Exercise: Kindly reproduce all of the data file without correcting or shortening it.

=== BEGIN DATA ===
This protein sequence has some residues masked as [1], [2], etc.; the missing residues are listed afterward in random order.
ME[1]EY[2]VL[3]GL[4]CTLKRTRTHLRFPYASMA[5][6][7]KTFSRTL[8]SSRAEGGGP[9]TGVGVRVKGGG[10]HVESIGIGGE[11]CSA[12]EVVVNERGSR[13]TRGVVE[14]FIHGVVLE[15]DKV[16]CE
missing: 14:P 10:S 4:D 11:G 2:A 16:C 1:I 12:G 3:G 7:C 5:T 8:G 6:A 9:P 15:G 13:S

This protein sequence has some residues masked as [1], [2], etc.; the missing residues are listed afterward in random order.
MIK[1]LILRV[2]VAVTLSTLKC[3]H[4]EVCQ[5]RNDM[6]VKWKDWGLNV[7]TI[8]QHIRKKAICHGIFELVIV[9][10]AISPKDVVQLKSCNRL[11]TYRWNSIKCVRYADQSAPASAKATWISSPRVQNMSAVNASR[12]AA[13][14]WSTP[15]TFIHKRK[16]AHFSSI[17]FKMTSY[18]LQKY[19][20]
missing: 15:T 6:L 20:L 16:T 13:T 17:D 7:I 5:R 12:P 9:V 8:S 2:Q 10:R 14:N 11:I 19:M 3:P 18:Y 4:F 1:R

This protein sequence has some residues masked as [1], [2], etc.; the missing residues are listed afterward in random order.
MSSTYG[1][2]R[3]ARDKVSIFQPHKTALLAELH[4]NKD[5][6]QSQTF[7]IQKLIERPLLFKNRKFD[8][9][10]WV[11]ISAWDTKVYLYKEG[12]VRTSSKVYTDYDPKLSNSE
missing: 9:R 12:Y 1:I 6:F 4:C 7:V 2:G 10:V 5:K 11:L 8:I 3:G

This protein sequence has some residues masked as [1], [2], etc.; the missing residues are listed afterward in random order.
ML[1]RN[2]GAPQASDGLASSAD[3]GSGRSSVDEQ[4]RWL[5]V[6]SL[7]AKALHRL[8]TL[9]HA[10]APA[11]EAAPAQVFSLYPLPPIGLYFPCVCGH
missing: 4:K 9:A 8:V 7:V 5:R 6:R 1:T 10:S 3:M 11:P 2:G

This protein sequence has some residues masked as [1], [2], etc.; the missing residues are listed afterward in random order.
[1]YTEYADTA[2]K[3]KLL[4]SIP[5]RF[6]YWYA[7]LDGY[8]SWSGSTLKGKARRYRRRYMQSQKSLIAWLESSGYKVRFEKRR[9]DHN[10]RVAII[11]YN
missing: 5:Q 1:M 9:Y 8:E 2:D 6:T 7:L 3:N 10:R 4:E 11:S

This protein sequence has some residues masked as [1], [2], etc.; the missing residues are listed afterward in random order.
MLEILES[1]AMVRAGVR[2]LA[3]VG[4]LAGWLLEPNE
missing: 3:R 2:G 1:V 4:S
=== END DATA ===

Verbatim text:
This protein sequence has some residues masked as [1], [2], etc.; the missing residues are listed afterward in random order.
ME[1]EY[2]VL[3]GL[4]CTLKRTRTHLRFPYASMA[5][6][7]KTFSRTL[8]SSRAEGGGP[9]TGVGVRVKGGG[10]HVESIGIGGE[11]CSA[12]EVVVNERGSR[13]TRGVVE[14]FIHGVVLE[15]DKV[16]CE
missing: 14:P 10:S 4:D 11:G 2:A 16:C 1:I 12:G 3:G 7:C 5:T 8:G 6:A 9:P 15:G 13:S

This protein sequence has some residues masked as [1], [2], etc.; the missing residues are listed afterward in random order.
MIK[1]LILRV[2]VAVTLSTLKC[3]H[4]EVCQ[5]RNDM[6]VKWKDWGLNV[7]TI[8]QHIRKKAICHGIFELVIV[9][10]AISPKDVVQLKSCNRL[11]TYRWNSIKCVRYADQSAPASAKATWISSPRVQNMSAVNASR[12]AA[13][14]WSTP[15]TFIHKRK[16]AHFSSI[17]FKMTSY[18]LQKY[19][20]
missing: 15:T 6:L 20:L 16:T 13:T 17:D 7:I 5:R 12:P 9:V 8:S 2:Q 10:R 14:N 11:I 19:M 3:P 18:Y 4:F 1:R

This protein sequence has some residues masked as [1], [2], etc.; the missing residues are listed afterward in random order.
MSSTYG[1][2]R[3]ARDKVSIFQPHKTALLAELH[4]NKD[5][6]QSQTF[7]IQKLIERPLLFKNRKFD[8][9][10]WV[11]ISAWDTKVYLYKEG[12]VRTSSKVYTDYDPKLSNSE
missing: 9:R 12:Y 1:I 6:F 4:C 7:V 2:G 10:V 5:K 11:L 8:I 3:G

This protein sequence has some residues masked as [1], [2], etc.; the missing residues are listed afterward in random order.
ML[1]RN[2]GAPQASDGLASSAD[3]GSGRSSVDEQ[4]RWL[5]V[6]SL[7]AKALHRL[8]TL[9]HA[10]APA[11]EAAPAQVFSLYPLPPIGLYFPCVCGH
missing: 4:K 9:A 8:V 7:V 5:R 6:R 1:T 10:S 3:M 11:P 2:G

This protein sequence has some residues masked as [1], [2], etc.; the missing residues are listed afterward in random order.
[1]YTEYADTA[2]K[3]KLL[4]SIP[5]RF[6]YWYA[7]LDGY[8]SWSGSTLKGKARRYRRRYMQSQKSLIAWLESSGYKVRFEKRR[9]DHN[10]RVAII[11]YN
missing: 5:Q 1:M 9:Y 8:E 2:D 6:T 7:L 3:N 10:R 4:E 11:S

This protein sequence has some residues masked as [1], [2], etc.; the missing residues are listed afterward in random order.
MLEILES[1]AMVRAGVR[2]LA[3]VG[4]LAGWLLEPNE
missing: 3:R 2:G 1:V 4:S